President Biden met with key lawmakers and administration officials Thursday to discuss his goals for infrastructure and green energy.
In comments ahead of the meeting, Biden said infrastructure should not be a partisan issue. “I've been around long enough ... that infrastructure wasn't a Republican or a Democratic issue," he said. “There are not many Republican or Democratic roads and bridges,” he added.
The White House said meeting participants – which included a bipartisan group of senators from the Environment and Public Works Committee, Transportation Secretary Pete Buttigieg and Vice President Kamala Harris – agreed “that America needs to build new infrastructure across urban and rural areas and create millions of good-paying jobs in the process to support the country’s economic recovery in the months and years ahead.”
China in the lead: Biden said he had spoken to President Xi Jinping on Wednesday, and noted that China has invested heavily in rail, including trains that travel 225 miles per hour. “We don't get moving, they're going to eat our lunch," Biden said.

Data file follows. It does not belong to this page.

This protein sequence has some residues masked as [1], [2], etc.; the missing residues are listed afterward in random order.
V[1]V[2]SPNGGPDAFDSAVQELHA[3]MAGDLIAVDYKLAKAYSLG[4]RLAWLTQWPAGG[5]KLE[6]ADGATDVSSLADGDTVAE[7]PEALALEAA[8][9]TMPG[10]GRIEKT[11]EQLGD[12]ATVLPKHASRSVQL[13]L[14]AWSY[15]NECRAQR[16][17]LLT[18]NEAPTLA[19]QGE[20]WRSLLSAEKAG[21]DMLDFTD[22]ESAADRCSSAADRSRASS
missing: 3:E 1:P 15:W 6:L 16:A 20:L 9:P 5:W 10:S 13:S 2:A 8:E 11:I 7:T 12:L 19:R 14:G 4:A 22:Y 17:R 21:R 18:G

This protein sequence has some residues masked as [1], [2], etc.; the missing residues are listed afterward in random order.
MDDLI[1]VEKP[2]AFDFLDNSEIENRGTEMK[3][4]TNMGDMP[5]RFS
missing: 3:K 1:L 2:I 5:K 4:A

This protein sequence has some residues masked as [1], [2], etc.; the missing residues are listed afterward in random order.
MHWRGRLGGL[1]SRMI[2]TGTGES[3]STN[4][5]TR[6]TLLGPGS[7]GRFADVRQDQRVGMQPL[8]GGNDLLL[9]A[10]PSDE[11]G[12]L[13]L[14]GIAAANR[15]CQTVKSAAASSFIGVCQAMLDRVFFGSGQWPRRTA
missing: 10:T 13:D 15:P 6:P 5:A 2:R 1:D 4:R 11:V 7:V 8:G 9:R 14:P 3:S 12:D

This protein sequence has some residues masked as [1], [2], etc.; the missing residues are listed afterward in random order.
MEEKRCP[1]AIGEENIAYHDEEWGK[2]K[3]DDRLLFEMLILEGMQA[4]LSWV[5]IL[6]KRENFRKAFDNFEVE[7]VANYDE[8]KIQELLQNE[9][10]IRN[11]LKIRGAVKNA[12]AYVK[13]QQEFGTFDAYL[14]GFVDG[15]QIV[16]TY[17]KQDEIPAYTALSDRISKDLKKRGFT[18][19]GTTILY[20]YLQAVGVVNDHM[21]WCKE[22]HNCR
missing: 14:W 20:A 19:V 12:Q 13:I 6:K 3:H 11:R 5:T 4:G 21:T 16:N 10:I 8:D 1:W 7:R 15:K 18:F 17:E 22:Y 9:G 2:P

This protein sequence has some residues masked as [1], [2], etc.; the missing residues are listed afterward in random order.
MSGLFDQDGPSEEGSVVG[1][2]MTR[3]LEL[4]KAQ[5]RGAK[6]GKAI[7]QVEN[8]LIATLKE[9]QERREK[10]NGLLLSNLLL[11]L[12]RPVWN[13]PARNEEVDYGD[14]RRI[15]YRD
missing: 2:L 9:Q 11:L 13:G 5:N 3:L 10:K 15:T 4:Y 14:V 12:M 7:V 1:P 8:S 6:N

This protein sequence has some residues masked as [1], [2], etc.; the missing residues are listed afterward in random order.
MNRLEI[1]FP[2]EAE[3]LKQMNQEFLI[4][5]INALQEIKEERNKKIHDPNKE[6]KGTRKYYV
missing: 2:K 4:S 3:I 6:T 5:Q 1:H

No price tag yet: Biden campaigned on a $2 trillion plan of infrastructure and green energy investment, but Thursday’s talks were preliminary and did not include specific dollar figures. White House Press Secretary Jen Psaki said the meeting was part of an “ongoing discussion” on an issue that was important to the president. “But I don’t have a number for you, we’re not at that stage in the process yet,” Psaki told reporters.
Familiar hurdles ahead: Infrastructure investment has long been a popular topic for lawmakers, but few discussions have gotten past the basic question of how to pay for it. Sen. Ben Cardin (D-MD) said after the meeting that funding would be an issue. “I raised the issue that would be good if we could do some of this during the Covid relief package to get us started, recognizing that it's going to be a challenge to make sure that we have adequate revenues to fund transportation moving forward,” he told Politico.